Monday, January 31, 2011

The Story Behind “Paying It Forward”

When I wrote “Paying It Forward”, I did so with basically two ideas in mind:  that something that happened to me as a kid affected me as an adult, and that doing something for someone else felt really good.  What I didn’t expect were all the nice comments, and the different things that people got from the story.  It made me look at it in a whole different light.  I’m not a special or particularly generous person, I’m just an average Jane who wanted to do what I could to help out a friend in a bad situation not of her own doing.

Writing the story behind “Paying It Forward” will be difficult.  Although it has been years, I am still extremely angry about it.  However, the story conveys a powerful message and needs to be told.  In order to protect their identities (it was in the newspapers), I will change a few minor things, but remember this:  it could be anyone.  It could be your neighbor.  It could be your friend.  It could be your coworker.  I consider myself to be a pretty good judge of character, but this completely blew me away.

Once there was a typical family in a typical neighborhood:  Father, Mother and kids.  Father and Mother worked hard in their full-time jobs to provide for their kids.  Father and Mother had lots of friends and often had everyone over for barbeques.

One day, I realized that I had not heard from Father or Mother for awhile, so I gave them a call.  Mother answered and delivered some shocking news:  Father was in jail, awaiting sentencing.  I can’t even say the word, but just imagine the absolute worst thing a father could do to his children, short of killing them.  Yes, that.  Mother had no idea and was understandably in shock.  Grossly mistaking shock for complicity, the state took the kids away from Mother.  Long story short, she had to spend a lot of time and money to get the kids back.  To add insult to injury, she had to spend additional time and money to get full custody of the kids.  That’s right:  a person convicted of horrific crimes against his children does not automatically lose custody.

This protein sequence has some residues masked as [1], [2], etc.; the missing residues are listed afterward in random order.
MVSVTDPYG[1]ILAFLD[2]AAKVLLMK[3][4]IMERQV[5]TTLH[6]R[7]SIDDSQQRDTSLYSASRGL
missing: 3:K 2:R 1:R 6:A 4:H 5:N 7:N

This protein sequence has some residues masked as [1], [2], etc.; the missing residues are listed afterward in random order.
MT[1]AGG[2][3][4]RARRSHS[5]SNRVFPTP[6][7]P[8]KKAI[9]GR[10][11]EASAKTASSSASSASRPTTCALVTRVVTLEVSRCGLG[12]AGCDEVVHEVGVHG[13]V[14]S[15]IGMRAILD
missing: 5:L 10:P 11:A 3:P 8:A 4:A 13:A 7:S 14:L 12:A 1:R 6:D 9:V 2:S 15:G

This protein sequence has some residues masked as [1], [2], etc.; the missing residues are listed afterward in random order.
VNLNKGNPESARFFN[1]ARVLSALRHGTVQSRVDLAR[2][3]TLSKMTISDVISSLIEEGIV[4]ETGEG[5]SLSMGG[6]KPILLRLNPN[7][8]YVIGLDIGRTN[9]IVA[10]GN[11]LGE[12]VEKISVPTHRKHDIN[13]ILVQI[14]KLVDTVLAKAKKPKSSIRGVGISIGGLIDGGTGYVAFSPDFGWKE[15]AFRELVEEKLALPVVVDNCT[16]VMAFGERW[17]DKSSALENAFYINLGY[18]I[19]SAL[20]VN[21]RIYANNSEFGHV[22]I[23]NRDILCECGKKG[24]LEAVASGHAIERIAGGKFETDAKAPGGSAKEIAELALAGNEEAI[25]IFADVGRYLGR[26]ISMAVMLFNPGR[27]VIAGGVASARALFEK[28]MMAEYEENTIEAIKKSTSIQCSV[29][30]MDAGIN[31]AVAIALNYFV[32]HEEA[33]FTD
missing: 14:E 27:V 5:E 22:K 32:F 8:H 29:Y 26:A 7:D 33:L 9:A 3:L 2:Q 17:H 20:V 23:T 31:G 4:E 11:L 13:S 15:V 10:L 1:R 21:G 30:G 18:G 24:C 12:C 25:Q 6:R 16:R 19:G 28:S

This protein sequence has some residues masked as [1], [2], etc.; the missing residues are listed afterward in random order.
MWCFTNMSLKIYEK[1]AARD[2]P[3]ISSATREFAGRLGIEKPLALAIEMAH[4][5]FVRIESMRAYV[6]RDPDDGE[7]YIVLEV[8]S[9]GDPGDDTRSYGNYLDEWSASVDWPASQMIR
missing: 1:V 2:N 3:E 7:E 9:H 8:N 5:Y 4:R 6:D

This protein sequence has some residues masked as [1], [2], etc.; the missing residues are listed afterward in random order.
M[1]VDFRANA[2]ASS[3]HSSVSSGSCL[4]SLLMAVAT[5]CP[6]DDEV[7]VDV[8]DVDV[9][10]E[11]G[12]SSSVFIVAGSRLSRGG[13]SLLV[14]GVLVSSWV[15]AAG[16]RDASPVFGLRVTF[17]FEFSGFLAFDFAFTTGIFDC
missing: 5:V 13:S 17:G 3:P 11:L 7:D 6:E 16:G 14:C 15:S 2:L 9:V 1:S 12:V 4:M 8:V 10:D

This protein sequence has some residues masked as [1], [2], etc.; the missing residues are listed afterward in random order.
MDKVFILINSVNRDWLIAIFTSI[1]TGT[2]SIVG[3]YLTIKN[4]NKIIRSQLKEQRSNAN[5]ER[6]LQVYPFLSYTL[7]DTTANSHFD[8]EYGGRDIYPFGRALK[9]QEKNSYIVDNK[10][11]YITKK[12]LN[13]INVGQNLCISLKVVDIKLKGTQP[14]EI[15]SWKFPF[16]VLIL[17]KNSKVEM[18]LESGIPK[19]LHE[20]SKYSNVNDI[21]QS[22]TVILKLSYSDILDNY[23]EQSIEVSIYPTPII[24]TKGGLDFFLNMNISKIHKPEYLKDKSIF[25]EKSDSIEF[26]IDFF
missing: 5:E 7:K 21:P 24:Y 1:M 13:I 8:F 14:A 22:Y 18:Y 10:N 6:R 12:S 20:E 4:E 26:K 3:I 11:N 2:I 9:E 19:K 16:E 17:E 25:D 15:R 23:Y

Father is in prison for a long time, but not long enough.  If he ever comes around again, I will not hesitate to inform everyone I can what he has done.  I don’t care if he serves his time.  What he did there is no atoning for.  This pathetic excuse for a human is evil through and through.  Any suffering he experiences is nothing compared to what he did to his children.

There’s actually a fairly good ending to the story.  Mother has remarried.  Okay, so I don’t like him because he’s pompous.  That doesn’t matter.  However, I do give him a huge amount of credit for taking on an emotionally and physically damaged family that will need therapy for years to come.  Mother and kids are happy, safe and loved.  That’s all that matters.


  1. There are so many injustices in life... the scars and torment that will live with those children is unthinkable.

  2. "I’m just an average Jane who wanted to do what I could to help out a friend in a bad situation not of her own doing." That statement alone makes you special.

    a bitch called mom

    the well fed spirit

  3. And that is a reason that I refuse to speak to one of my biological grandfathers. The man I call my grandfather is a better man. How parents can do stuff like that to their children, is beyond me. There is a special place in Hell for those people.

  4. I know another situation such as the one you mentioned, and it was shocking to me as well.

    Its amazing what the justice system this day in age does for our children.


  5. Thanks, everyone! This story had been buried for a few years, and was hard to write about. It kind of depressed me, but all of your comments really helped. Now, it is time to banish the evil, as my next post will be about something positive!

  6. I don't understand why he isn't being kept behind the bars forever...I'm glad that the Mother and kids are safe and loved now...

  7. caterpillar, he supposedly received the sentence he did so that he would not be released until the youngest had turned 18. I agree with you and think they should lock him up and flush the key. There are some other things I think should be done to him, too.... Our "justice" system needs a serious overhaul when it comes to many, many issues.


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